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More people lying on their resume and getting caught

Posted at 11:26 PM, Jul 27, 2017
and last updated 2017-07-28 16:56:08-04

More people than ever before are lying on their resumes just to get hired. A study by HireRight says that number could be as high as 85% which is up nearly 20% from five years ago. 

The main reason for the spike in the number is because of the increase in technology to be able check for lies, according to Nevada JobConnect.

"What's going on is people are trying to pad their resume with that they've got so they either try to make it seem like they've done more with what they did, they were at a place longer than what they were or something that makes their skill levels seem to fit what the employer was looking for, they're saying oh I'm missing this one little thing so I'm going to add it in, it's not that big of a deal," said Valarie Hurtado with Nevada JobConnect.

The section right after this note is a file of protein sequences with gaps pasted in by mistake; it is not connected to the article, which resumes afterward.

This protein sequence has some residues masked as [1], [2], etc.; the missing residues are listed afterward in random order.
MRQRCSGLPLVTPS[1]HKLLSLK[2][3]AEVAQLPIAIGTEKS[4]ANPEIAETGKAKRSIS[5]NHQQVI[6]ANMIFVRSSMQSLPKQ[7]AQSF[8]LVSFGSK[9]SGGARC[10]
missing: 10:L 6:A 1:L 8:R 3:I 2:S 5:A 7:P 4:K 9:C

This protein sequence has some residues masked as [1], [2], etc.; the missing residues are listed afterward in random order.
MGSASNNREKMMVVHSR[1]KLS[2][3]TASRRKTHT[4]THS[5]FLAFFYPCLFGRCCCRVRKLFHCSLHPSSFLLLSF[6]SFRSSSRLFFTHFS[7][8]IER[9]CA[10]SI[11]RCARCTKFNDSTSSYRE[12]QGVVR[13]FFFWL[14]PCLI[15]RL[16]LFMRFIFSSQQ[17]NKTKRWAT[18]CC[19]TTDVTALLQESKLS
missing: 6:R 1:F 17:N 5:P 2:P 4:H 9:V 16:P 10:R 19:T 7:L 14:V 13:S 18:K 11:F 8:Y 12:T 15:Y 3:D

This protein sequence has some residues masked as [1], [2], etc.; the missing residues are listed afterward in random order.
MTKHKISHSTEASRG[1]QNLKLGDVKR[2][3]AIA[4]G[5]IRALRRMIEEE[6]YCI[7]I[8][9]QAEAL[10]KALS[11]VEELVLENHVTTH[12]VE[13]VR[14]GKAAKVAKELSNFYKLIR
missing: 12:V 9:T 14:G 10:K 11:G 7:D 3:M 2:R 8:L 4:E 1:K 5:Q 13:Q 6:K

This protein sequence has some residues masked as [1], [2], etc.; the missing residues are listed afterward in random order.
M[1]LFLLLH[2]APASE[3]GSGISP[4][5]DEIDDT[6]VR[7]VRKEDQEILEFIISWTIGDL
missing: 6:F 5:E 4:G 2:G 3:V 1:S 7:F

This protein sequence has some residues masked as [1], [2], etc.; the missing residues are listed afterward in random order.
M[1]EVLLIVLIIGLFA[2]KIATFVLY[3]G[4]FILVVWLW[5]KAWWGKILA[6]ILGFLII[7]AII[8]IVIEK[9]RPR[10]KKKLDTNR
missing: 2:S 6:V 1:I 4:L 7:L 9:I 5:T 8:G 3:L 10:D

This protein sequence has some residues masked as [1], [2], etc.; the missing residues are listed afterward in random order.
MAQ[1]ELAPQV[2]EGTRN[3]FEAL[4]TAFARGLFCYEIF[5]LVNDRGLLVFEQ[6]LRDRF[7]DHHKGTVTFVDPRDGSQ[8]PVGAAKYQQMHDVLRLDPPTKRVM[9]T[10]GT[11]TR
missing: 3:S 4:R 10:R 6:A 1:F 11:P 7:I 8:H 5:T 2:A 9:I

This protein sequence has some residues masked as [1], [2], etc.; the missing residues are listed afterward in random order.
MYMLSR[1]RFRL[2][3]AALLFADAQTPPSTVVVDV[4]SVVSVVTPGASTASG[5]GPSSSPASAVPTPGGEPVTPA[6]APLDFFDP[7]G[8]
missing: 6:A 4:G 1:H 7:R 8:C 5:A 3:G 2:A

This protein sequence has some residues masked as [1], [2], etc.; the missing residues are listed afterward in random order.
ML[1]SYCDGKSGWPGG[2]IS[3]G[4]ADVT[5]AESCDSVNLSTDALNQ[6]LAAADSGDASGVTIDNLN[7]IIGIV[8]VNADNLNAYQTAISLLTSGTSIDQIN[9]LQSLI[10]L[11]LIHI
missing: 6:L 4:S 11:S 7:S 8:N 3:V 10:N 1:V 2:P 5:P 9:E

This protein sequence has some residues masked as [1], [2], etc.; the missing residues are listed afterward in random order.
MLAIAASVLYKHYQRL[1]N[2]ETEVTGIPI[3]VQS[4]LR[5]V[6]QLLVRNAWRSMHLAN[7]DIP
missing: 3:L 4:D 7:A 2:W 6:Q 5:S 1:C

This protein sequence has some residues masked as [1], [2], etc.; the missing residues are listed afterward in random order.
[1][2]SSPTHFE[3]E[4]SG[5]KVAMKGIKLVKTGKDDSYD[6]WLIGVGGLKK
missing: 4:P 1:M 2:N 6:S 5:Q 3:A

We found people here in Las Vegas that admitted to fibbing.

"The whole thing was exaggerated," said one guy.

"They asked me if I had experience doing the job and I told them yes when I really didn't cause I knew they were going to train me to do the job," said a woman.

Hurtado says don't lie, they will find out! She also says, if you aren't qualified for one position with the company, you might be qualified for one that opens up a week later, so don't kill your chances by lying.

"If you've already let them know that you are unreliable and you are lying to them, you're not going to get called for another interview with them."

Instead, Hurtado says focus on what you're good at and be proud of the skills you do have. She suggests making a different resume for each position you apply to in order to cater to that specific position.